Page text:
The name Watdyn was carried to England
in the enormous movement of people that followed the Norman Conquest
of 1066. The Watdyn family lived in Yorkshire
, at Wadding.
Early Origins of the Watdyn family
The surname Watdyn was first found in Yorkshire
where they are "perhaps the patronymical form of the Anglo-Saxon
Lowe, Mark Anthony, Patronymica Britannica, A Dictionary of Family Names of the United Kingdom. London: John Russel Smith, 1860. Print.
Early History of the Watdyn family
This web page shows only a small excerpt of our Watdyn research.Another 147 words (10 lines of text) covering the years 1066, 1086, 1588, 1657, 1591, 1644, 1581 and 1644 are included under the topic Early Watdyn History in all our PDF Extended History products and printed products wherever possible.
Watdyn Spelling Variations
Multitudes of spelling variations
are a hallmark of Anglo Norman names. Most of these names evolved in the 11th and 12th century, in the time after the Normans
introduced their own Norman French language into a country where Old and Middle English had no spelling rules and the languages of the court were French and Latin. To make matters worse, medieval scribes spelled words according to sound, so names frequently appeared differently in the various documents in which they were recorded. The name was spelled Wadding, Wadden, Waddyng, Wading and others.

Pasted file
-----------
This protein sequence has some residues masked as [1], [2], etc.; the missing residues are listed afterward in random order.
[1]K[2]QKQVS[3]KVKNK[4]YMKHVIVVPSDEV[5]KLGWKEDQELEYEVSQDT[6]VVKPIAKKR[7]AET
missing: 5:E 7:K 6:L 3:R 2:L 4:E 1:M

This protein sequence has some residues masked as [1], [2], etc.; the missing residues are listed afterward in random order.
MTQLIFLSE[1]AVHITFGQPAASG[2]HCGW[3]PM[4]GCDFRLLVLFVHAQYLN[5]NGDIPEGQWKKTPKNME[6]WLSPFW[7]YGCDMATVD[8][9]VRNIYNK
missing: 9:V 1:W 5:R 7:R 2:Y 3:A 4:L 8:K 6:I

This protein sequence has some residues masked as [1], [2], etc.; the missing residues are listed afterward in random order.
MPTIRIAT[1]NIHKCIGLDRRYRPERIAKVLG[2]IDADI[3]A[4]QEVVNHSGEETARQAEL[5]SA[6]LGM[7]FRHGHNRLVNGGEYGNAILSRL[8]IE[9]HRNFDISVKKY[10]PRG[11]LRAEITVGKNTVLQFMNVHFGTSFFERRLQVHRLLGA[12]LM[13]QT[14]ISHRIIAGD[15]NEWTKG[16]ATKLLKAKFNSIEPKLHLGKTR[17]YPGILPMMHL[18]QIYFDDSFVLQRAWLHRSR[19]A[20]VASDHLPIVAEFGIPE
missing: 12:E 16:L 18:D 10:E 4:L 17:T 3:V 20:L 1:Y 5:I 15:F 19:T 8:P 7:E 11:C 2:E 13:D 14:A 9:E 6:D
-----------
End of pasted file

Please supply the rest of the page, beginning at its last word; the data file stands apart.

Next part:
Early Notables of the Watdyn family (pre 1700)
More information is included under the topic Early Watdyn Notables in all our PDF Extended History products
and printed products wherever possible.
Migration of the Watdyn family to Ireland
Some of the Watdyn family moved to Ireland
, but this topic is not covered in this excerpt.Another 157 words (11 lines of text) about their life in Ireland is included in all our PDF Extended History products and printed products wherever possible.
Migration of the Watdyn family to the New World and Oceana
Because of this political and religious unrest within English society, many people decided to immigrate to the colonies. Families left for Ireland
, North America, and Australia
in enormous numbers, traveling at high cost in extremely inhospitable conditions. The New World in particular was a desirable destination, but the long voyage caused many to arrive sick and starving. Those who made it, though, were welcomed by opportunities far greater than they had known at home in England
. Many of these families went on to make important contributions to the emerging nations of Canada and the United States. Analysis of immigration records indicates that some of the first North American immigrants bore the name Watdyn or a variant listed above: Margaret Wadden from County Wexford
who settled in St. John's Newfoundland in 1878; John Wadden settled in Heart's Content in Newfoundland in 1871; his name was also spelled Waddon.